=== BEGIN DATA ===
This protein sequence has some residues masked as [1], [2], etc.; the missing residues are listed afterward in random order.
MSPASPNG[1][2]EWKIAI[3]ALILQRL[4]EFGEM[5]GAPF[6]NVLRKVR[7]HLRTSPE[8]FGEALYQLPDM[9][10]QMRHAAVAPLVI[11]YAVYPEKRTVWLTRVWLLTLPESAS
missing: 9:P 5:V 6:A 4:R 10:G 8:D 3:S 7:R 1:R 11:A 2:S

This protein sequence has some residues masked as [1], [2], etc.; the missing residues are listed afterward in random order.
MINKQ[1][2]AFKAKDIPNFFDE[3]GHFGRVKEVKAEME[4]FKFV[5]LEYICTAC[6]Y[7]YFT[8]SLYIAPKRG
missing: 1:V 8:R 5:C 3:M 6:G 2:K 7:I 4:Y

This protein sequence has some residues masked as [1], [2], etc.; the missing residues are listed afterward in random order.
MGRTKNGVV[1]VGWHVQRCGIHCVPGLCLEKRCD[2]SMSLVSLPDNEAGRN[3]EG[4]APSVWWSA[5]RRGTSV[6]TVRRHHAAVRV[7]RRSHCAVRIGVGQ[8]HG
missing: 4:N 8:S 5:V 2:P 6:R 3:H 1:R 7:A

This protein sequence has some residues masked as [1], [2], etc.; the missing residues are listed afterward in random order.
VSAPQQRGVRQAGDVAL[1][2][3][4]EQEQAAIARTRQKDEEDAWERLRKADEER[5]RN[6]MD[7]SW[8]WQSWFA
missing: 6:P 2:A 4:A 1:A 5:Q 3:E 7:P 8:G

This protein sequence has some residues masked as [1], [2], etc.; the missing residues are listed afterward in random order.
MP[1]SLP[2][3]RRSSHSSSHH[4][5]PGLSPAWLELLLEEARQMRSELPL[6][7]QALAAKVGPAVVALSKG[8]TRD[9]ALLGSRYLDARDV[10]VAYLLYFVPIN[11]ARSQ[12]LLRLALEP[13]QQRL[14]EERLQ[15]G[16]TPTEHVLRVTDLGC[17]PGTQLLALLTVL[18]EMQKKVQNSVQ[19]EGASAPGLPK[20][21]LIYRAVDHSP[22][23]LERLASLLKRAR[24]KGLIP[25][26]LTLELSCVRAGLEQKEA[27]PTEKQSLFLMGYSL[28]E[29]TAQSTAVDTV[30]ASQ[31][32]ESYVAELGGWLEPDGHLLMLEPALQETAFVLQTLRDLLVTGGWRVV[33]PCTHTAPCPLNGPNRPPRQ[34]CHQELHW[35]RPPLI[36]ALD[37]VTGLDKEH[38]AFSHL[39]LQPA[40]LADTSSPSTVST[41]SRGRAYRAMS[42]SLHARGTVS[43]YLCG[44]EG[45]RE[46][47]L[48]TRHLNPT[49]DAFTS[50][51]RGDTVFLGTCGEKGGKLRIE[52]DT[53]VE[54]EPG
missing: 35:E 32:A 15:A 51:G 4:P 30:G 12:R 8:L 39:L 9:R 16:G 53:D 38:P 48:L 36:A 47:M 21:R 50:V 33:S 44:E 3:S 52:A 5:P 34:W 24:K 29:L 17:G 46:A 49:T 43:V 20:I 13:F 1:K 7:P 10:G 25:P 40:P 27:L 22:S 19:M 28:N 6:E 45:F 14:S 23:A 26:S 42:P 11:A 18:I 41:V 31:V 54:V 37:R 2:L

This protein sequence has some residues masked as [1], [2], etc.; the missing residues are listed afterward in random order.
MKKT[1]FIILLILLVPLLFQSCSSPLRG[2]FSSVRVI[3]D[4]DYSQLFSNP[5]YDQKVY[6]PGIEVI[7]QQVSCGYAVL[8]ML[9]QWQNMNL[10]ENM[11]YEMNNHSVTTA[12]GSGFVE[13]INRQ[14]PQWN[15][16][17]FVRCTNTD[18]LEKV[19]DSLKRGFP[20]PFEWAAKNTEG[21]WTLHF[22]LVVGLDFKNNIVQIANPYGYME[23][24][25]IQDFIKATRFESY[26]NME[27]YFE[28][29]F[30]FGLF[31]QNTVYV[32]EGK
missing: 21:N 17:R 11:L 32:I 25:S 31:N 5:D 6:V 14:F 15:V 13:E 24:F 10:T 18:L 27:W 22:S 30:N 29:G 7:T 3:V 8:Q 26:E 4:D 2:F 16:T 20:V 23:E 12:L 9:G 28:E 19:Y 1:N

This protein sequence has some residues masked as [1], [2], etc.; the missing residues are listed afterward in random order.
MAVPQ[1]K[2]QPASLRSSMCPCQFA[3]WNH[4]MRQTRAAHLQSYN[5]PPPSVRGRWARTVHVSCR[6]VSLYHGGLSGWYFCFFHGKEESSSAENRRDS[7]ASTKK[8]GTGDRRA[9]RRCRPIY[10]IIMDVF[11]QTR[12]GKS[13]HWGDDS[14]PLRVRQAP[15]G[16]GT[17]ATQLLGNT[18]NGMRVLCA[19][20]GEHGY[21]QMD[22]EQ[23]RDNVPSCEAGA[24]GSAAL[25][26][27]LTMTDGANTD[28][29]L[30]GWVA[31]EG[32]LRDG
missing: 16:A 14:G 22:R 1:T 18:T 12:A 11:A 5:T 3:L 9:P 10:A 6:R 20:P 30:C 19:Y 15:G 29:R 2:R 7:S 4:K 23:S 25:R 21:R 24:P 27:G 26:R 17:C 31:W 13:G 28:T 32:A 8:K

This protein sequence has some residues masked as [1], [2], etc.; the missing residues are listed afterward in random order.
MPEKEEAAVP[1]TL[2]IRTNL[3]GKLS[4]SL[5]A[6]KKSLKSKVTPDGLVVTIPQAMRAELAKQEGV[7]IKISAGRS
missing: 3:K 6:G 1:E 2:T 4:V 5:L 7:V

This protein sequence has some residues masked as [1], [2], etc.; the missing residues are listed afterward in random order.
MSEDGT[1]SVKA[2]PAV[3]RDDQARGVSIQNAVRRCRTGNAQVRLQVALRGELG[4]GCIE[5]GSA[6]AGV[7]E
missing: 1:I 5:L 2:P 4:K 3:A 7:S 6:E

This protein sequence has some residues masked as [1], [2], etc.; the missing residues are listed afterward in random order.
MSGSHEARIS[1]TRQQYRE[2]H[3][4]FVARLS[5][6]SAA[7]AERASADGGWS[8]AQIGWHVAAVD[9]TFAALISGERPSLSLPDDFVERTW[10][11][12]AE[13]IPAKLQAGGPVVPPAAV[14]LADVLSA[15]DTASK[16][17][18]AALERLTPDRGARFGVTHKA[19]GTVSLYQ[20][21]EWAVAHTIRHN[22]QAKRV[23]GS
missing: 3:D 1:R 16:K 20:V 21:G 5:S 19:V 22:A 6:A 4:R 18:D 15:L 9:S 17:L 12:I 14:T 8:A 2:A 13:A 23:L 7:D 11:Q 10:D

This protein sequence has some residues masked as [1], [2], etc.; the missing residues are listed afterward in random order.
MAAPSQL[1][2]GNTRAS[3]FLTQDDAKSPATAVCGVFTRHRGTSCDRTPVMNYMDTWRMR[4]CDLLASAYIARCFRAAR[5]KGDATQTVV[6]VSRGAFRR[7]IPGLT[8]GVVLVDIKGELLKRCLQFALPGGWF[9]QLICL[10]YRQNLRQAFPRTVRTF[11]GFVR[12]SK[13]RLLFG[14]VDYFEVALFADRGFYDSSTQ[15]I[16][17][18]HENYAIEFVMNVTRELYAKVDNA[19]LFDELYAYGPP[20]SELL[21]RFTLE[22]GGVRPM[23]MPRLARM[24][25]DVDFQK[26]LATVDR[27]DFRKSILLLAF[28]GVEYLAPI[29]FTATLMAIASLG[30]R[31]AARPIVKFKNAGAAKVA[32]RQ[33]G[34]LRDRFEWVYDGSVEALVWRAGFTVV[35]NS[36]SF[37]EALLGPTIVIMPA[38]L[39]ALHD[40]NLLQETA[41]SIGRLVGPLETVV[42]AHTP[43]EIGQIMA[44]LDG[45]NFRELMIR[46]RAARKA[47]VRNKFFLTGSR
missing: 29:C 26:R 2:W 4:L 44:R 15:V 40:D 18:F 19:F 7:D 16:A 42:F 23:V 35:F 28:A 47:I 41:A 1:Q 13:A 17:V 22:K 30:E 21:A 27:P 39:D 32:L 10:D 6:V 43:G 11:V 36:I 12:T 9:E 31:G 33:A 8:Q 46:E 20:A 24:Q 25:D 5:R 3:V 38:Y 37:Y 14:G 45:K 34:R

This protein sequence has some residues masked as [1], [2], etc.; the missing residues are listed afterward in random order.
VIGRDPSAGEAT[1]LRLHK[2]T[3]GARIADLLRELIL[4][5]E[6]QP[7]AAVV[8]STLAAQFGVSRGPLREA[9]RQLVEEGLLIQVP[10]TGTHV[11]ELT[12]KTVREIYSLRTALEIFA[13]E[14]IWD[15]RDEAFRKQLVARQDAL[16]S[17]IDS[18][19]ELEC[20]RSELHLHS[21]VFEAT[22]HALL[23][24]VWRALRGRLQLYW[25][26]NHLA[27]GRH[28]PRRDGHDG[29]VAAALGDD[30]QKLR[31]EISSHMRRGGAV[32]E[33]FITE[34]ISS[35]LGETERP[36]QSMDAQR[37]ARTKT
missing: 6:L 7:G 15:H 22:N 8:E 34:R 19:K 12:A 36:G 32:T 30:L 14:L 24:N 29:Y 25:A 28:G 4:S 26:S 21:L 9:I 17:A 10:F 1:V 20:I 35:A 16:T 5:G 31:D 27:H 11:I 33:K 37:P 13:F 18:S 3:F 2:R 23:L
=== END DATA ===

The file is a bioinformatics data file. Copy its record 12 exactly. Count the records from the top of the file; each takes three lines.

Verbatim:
This protein sequence has some residues masked as [1], [2], etc.; the missing residues are listed afterward in random order.
VIGRDPSAGEAT[1]LRLHK[2]T[3]GARIADLLRELIL[4][5]E[6]QP[7]AAVV[8]STLAAQFGVSRGPLREA[9]RQLVEEGLLIQVP[10]TGTHV[11]ELT[12]KTVREIYSLRTALEIFA[13]E[14]IWD[15]RDEAFRKQLVARQDAL[16]S[17]IDS[18][19]ELEC[20]RSELHLHS[21]VFEAT[22]HALL[23][24]VWRALRGRLQLYW[25][26]NHLA[27]GRH[28]PRRDGHDG[29]VAAALGDD[30]QKLR[31]EISSHMRRGGAV[32]E[33]FITE[34]ISS[35]LGETERP[36]QSMDAQR[37]ARTKT
missing: 6:L 7:G 15:H 22:N 8:E 34:R 19:K 12:A 36:G 32:T 30:L 14:L 24:N 29:Y 25:A 28:G 4:S 26:S 21:L 9:I 17:A 10:F 1:V 20:I 35:A 16:T 5:G 31:D 27:H 11:I 33:K 37:P 13:F 18:S 3:F 2:R 23:L